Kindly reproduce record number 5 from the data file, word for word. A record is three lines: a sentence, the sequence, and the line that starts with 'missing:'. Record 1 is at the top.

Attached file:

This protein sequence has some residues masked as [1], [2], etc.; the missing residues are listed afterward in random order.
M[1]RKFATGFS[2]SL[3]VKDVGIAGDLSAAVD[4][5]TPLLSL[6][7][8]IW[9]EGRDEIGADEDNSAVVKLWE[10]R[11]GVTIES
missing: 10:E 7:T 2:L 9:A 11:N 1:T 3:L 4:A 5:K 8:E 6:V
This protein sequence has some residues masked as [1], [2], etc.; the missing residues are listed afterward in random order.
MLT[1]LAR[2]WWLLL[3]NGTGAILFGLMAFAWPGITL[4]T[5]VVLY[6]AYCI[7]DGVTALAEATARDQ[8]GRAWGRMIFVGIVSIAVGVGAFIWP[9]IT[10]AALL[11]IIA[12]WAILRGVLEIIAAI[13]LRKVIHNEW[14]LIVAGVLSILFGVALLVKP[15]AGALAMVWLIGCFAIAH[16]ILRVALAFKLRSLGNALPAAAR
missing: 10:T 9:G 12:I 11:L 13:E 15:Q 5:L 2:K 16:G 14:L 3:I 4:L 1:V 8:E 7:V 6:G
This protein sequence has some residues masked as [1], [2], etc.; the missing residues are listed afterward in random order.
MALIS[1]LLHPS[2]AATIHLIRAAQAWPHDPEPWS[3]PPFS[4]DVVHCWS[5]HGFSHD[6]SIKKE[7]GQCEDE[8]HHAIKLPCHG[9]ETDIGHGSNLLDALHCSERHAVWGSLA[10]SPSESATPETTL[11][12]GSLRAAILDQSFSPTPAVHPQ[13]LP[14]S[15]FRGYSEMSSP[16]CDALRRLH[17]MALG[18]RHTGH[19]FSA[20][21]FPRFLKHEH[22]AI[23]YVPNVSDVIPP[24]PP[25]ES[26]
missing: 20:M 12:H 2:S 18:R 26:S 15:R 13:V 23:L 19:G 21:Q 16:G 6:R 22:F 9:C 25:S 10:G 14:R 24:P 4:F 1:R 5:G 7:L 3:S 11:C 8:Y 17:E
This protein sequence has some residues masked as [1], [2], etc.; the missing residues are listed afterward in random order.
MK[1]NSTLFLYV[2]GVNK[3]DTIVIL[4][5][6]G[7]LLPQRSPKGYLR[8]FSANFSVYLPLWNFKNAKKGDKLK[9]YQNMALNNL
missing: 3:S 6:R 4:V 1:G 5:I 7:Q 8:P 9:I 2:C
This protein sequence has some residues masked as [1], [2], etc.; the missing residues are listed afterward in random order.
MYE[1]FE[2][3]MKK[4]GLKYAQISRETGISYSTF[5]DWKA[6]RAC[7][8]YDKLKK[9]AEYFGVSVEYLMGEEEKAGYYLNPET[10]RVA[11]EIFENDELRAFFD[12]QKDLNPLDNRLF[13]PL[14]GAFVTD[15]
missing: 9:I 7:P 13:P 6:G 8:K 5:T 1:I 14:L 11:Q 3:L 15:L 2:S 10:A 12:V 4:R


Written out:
This protein sequence has some residues masked as [1], [2], etc.; the missing residues are listed afterward in random order.
MYE[1]FE[2][3]MKK[4]GLKYAQISRETGISYSTF[5]DWKA[6]RAC[7][8]YDKLKK[9]AEYFGVSVEYLMGEEEKAGYYLNPET[10]RVA[11]EIFENDELRAFFD[12]QKDLNPLDNRLF[13]PL[14]GAFVTD[15]
missing: 9:I 7:P 13:P 6:G 8:K 5:T 1:I 14:L 11:Q 3:L 15:L 2:S 10:A 12:V 4:R